Heritage Day 2017

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24 September is observed as National Heritage Day, a celebration not only of the past, but of the contribution the South African people in making the country what it is today.

Heritage Day recognises and celebrates the cultural wealth of our nation. South Africans celebrate the day by remembering the cultural heritage of the many cultures that make up the population of South Africa. Various events are staged throughout the country to commemorate this day.

South Africa has rich, unique and diverse cultural heritage embraced by various cultural groups. Each group embraces, preserves and celebrates its unique culture. South Africa also has beautiful ecosystems, wildlife, and unique mountains. This is the core of the country’s natural heritage which when combined with the cultural heritage makes South Africa a world in one country. The Month of September is a month when South Africans come together to share, celebrate, showcase each one’s cultural heritage. The cultural heritage of South Africa not only consists of facets mentioned above but many others; such as cultural villages, landmarks (statues and monuments) and endogenous rites and activities.

Within South Africans cultural communities, one finds the institutions that have been established by communities. These institutions they are communally run. They are established to serve the communities in ensuring that the social and cultural life of the community members are nourished. This is in relation to rituals, festivals, and rites of passage among others. These institutions include traditional leadership, initiation schools.  Of great significance these institutions serves of reservoirs of knowledge and wisdom. They impart knowledge to the community members and promote positive values to be adhered to by community members.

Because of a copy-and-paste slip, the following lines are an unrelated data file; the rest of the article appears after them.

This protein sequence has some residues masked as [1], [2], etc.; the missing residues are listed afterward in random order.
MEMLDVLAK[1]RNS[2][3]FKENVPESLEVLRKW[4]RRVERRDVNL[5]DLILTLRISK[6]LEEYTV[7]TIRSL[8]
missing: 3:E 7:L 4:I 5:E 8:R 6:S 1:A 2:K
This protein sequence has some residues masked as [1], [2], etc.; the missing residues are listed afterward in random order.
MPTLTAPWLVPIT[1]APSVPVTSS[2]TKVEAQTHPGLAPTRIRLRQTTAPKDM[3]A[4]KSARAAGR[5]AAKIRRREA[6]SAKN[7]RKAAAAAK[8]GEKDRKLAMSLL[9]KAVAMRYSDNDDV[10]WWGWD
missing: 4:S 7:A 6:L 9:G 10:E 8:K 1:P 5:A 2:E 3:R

Furthermore, the country have modern institutions such museums, galleries, libraries, cultural villages and heritage sites among others. These institutions are also significant in the protection, preservation and promotion of South Africa’s cultural heritage. It is therefore important that South Africans are reminded of the presence of these institutions and the important role they are playing.

It is therefore incumbent that members of the community should at all times participate in the activities of these institutions. As the custodians, community members should ensure that these institutions are safeguarded and protected for the future generations. Communities should be capacitated and empowered by these institutions. It is in these institutions that our cultural identities should be reflected without any distortions.